This post was written by Ellen Ericson, a Newfield graduate of the Coaching for Personal & Professional Mastery program.

“We are shaped by our thoughts; we become what we think. When the mind is pure, joy follows like a shadow that never leaves.” – Buddha

Many of us have the opportunity and resources to choose a full life and to achieve our goals… so why are we not experiencing the joy that could accompany such a life?

This was the question that kept coming to mind as I talked to my clients. One of them told me that even with a beautiful family, incredible career success and the luck of good health, he didn’t feel satisfied. I asked what emotion he lives in each day. “Dread,” he said.

Another client frantically talked about raising her adorable daughter, being respected and promoted in her new job and experiencing life in the third largest city in the U.S., so I asked her what emotion she lives in each day. “Overwhelmed,” she said.

These are only two examples of an existence seemingly void of joy, and many people I talk to and work with share this experience. So, I wonder, if we are going to get up and do the same things each day for the next 20 years of our lives, wouldn’t we want to do them from a place of joy rather than dread or defeat?

I asked my clients this question. Their response, “I never thought I could achieve all my goals while feeling joyful. I don’t know if I’ve ever lived from a place of joy.”

Joy is an emotional state beyond happiness. It comes from a foundation of gratitude and there are a pureness and levity that comes with it.

“Joy makes the longest journey too short.” – John Wooden

Living from a place of joy may feel like a tall order, but it is within our reach. Here are practices to help you explore what a joyful existence means to you:

  1. Create self-awareness around the emotion you live in on most days. You can cultivate this awareness by asking yourself these questions:
    • What is your self-talk?
    • Which emotion does it lead you to live in?
    • What are the behaviors you are choosing because of your emotional state?
  2. Capture the feeling of joy:
    • Identify people, things, and events in your life that bring you joy.
    • How can you recreate that feeling on a daily basis?
  3. Joy is related to satisfaction. Believing that you are enough and have done enough leads to satisfaction, which leads to joy.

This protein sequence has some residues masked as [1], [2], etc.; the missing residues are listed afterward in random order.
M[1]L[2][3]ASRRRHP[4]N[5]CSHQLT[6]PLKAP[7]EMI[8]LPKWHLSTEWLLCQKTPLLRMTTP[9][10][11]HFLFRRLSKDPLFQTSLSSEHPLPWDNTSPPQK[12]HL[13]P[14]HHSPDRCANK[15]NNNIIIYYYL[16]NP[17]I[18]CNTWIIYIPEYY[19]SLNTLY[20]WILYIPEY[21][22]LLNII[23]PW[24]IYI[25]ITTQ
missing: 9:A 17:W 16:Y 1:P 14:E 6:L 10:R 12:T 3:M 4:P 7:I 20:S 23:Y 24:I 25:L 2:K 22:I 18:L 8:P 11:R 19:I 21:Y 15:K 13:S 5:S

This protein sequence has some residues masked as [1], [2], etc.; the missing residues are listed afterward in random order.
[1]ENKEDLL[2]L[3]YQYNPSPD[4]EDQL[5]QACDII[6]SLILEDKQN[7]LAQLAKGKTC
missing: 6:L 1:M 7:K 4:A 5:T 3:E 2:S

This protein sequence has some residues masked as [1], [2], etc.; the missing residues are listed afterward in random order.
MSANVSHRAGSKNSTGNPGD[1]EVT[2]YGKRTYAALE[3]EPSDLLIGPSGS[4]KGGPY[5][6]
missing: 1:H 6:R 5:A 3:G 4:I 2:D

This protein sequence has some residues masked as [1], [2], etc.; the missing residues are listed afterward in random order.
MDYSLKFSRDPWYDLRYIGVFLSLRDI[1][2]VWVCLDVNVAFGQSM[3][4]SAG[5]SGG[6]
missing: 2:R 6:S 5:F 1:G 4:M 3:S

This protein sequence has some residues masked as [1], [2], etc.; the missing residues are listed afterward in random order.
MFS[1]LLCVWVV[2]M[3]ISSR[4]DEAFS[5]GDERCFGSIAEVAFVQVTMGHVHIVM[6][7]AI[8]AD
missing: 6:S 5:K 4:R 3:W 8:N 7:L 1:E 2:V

• Do you feel satisfied at the end of each day?
    • Do you wonder if you have done enough or if what you have done is good enough?
    • Where are you on the journey of realizing you are good enough?
  4. Joy is not a destination, it is part of your everyday journey.
    • Can you embrace this thought?
    • How can you move toward joy without making it an end state?

So… if tomorrow you choose to leave work at 4 pm to see your child’s ball game, or to meet with a friend you haven’t spoken to in ages, will you sit there stressed for two hours wondering what else you could be doing that’s more “productive?” Or, since you chose to be there, will you live into it and be present in the joy of watching your child revel in her sport or the joy of being face-to-face with a cherished friend?

It’s a shift that runs deep within our souls. It’s a shift that I’ve seen make a beautiful impact in many people’s lives.

If you enjoyed this practice and are interested in learning more about yourself, join our personal development program here

About the Author: 

Ellen Ericson, a seasoned high-tech business executive, consultant, and leadership coach, brings two decades of experience working with Fortune 100 companies and their leaders. She works with her clients to not only realize their greatness but to acknowledge and live into it each day in all aspects of their lives. She is an established executive coach and workshop leader. She has been a frequent guest on major television networks to discuss and educate audiences on executive presence and building their personal brand. Ellen earned a BS in Business Administration from the University of Colorado at Boulder and a Masters in Business Administration from NYU’s Stern School of Business in the Executive MBA program. She is a certified executive/ontological coach from Newfield Network and a certified Business Etiquette and International Protocol Consultant.

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